In most cases, the motivation for health and safety (H&S) has been legislation instead of enhanced business and project performance. The emphasis on legislation may be attributable to a lack of appreciation of the dynamics and synergy that exist between H&S and other project performance criteria and the role of H&S in reducing waste while realising sustainability. The purpose of this paper is to examine the relationship between H&S, lean construction and sustainability. The effort is a precursor to the development of a research agenda to guide theoretically based future research that would inform managerial decisions in the domain. An extensive literature review was conducted to examine research and practice with respect to the concurrent use of H&S, lean and sustainability initiatives in construction. Corroboratory views related to the three strategic options were deduced from an in-depth review of the literature. Findings suggest that optimum H&S contributes to enhanced cost, environment, quality, and time performance, and overall reduction of waste and the realisation of sustainability in its broadest sense. Preliminary concluding remarks include: that H&S could be the catalyst for overall project performance in terms of lean construction and sustainability; and H&S should be promoted on the basis of its role in overall project performance, as opposed to the need to comply with legislation.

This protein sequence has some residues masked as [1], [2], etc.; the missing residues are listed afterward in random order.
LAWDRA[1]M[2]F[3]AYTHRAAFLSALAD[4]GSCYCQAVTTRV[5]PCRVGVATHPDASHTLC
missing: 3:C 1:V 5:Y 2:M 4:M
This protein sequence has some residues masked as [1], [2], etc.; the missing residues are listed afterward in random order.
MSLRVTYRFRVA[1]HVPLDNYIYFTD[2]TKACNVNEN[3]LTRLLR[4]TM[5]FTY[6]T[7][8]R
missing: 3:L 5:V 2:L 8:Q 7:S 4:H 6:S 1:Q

Health and Safety, Lean Construction, Sustainability, Waste.